Tackling homelessness is not a political football

The Government is under pressure to tackle homelessness, as it was reported that the rate of those rough sleeping has increased for the seventh consecutive year, correlating directly with the seven years in which the Conservatives have been in government.

There may perhaps be some defence for ministers, given figures are only available from 2010, and that the rates may have been climbing since before their time in Government. However, a failure to reverse an increase in figures in England from 1,768 in 2010 to 4,751 in 2017 is a tough one for ministers to explain.

The health and safety of those that are homeless was made more apparent in February and March as the UK was hit full force by the ‘Beast from the East,’ which saw record low temperatures hit the UK. As a result, a man discharged weeks before from hospital after suffering from pneumonia froze to death.

This tragic incident is only one example of many. The number of homeless people recorded dying on the streets or in temporary accommodation has more than doubled over the last five years in the UK from 31 in 2013 to 70 in 2018. According to figures published in The Guardian, the average age of a rough sleeper at death is 43, roughly half of the UK’s life expectancy.

The Homeless Reduction Act of 2017 legally requires local authorities to take “all reasonable steps” to prevent homelessness. This however seems to be yet another policy area that government has delegated into the hands of local authorities. The paradox is that government has done this, whilst simultaneously cutting funding to local authorities.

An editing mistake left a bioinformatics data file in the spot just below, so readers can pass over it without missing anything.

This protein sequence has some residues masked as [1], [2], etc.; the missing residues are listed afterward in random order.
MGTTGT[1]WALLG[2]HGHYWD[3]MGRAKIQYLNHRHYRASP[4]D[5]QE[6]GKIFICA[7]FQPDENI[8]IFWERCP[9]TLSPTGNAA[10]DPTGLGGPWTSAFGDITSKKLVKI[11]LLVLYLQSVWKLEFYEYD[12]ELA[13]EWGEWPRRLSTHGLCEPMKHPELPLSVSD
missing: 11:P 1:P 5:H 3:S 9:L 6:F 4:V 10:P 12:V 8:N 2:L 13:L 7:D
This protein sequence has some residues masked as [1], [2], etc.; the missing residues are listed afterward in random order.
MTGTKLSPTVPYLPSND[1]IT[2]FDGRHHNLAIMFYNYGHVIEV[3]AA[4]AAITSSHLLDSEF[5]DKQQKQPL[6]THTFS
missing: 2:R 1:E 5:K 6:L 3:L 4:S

Not only does homelessness have a dramatic impact on a person’s physical health, but homelessness is placing a massive strain on already struggling mental health services. According to Homeless Link, among homeless people, 44% have been diagnosed with a mental health condition.

The organisation points out that homelessness is stressful, lonely, and traumatic, all of which are major contributing factors. This is compounded by the fact that many homeless people may, in their struggle, turn to alcohol and other substances. Suicide rates are nine times higher than in the rest of the population in this demographic.

Homeless Link is calling for a national strategy to end rough sleeping. Addressing the housing crisis is one small part of this and the Government needs to seek to address the issue in a more holistic way that encompasses the health and wellbeing of those that are the very worse off in our society.

In November 2017, then Secretary of State for Housing, Communities and Local Government Sajid Javid set out the laudable ambition to halve rough sleeping by 2022 and eliminate it all together by 2027; also setting up a new Rough Sleeping Advisory Panel.

Even right-leaning publication The Spectator has attacked the pressures placed on government at a local level. Southwark Borough Council in London, which was tasked with piloting the new Act, received a £1 million grant to trial the policy over two years in 2016, yet still had to spend an extra £750,000 from its own budget to uphold its obligations to the legal statue.

With this as the result of the trial, the Government pushing through of the Act may not yield the anticipated results. According to Stephanie Cryan, Southwark Council’s Cabinet Member for Housing, “We see the benefits of the Act, the prevention work is happening, but it’s just that it comes at a financial cost.”

The Act allocated £72 million to English Councils over three years to help them meet their new obligations. However, it remains to be seen whether this is enough. If not, the result will be more of those most in need falling between the cracks and failing to receive the assistance they need, which could have potentially devastating consequences for their health.